Here’s Why We Should Be Angry About The Possible Torture Of The New Delhi Gang Rape Suspects
Earlier this week, we learned that the men accused of brutally raping and murdering a New Delhi woman were having a hard time finding legal representation. The case was seen as too volatile and potentially dangerous for many attorneys to consider taking on. Thankfully, two brave men stepped forward to represent the alleged rapists, who still deserve a safe and fair trial, no matter how much public anger and frustration they’ve stirred.
Now, one of those lawyers, Manohar Lal Sharma, says that the men were tortured by the police to extract confessions. And while some might wish for a little violent retribution for these men, here is why everyone should be furious if these charges of physical abuse by the police prove to be true.
The rape and murder of Jyoti Singh Pandey was horrific. However, it wasn’t just the brutal nature of the crime that drew so much international attention. The case seemed to highlight the need for India to address a huge national problem, where women are not safe in their own country. The protests and activism that followed all centered around creating a legal system where rapists had to pay for their crimes, where rape and violence were no longer acceptable.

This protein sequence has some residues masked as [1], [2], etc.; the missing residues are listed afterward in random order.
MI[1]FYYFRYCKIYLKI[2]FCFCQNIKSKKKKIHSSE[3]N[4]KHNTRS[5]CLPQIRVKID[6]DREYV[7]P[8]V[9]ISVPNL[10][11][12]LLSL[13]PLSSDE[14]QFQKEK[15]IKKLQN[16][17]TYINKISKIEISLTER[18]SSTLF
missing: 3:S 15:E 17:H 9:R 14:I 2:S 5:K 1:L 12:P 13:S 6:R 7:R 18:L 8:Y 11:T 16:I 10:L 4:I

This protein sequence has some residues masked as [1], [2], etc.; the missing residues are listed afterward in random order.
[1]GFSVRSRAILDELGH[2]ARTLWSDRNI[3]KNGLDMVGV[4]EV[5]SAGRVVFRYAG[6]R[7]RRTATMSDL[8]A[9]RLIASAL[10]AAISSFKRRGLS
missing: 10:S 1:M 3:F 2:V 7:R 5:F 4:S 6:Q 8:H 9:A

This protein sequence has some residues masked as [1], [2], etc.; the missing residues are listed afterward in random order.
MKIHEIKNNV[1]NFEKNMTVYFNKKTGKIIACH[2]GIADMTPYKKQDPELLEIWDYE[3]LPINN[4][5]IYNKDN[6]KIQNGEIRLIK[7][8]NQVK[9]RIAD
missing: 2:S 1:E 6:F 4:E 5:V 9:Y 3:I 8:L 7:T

If these men really were tortured, which has not been proven, then there is a chance that they won’t have to pay for Pandey’s murder. Her family could see these men set free because their case was mishandled or they were treated unfairly. It would be one more tragic crime that saw no justice, no punishment.
What’s more, physical violence is not an acceptable punishment for anyone, no matter how disgusted we are by their crimes. Even when we’re angry and vengeful, we need to remember that more violence does not solve a problem. It turns these men into victims, and they shouldn’t get to play that role.
Two of our own commenters brilliantly explained how important a fair trial is, especially in these circumstances. Lastango wrote:
It is very important that the public perceive that the defendants received a fair trial, and that justice was done. Only then will a guilty verdict and commensurate sentences be broadly accepted as appropriate.
Exactly. Not only can there be no conviction without a trial and, thus, adequate representation for the accused – but even if there could, it’s important to demonstrate that due process is the right of all, no matter how overwhelming the evidence may appear to be.
Even though our emotional responses might be to throw these men to the wolves, or to lock them away without so much as a backward glance, the outrage this case has caused Â would be wasted by such actions. Sure, these six men would be gone, but it wouldn’t change the broader cultural and legal issues that allow thousands of rapes to occur in India every year. We need to see the judicial system appropriately and fairly bring these men to justice.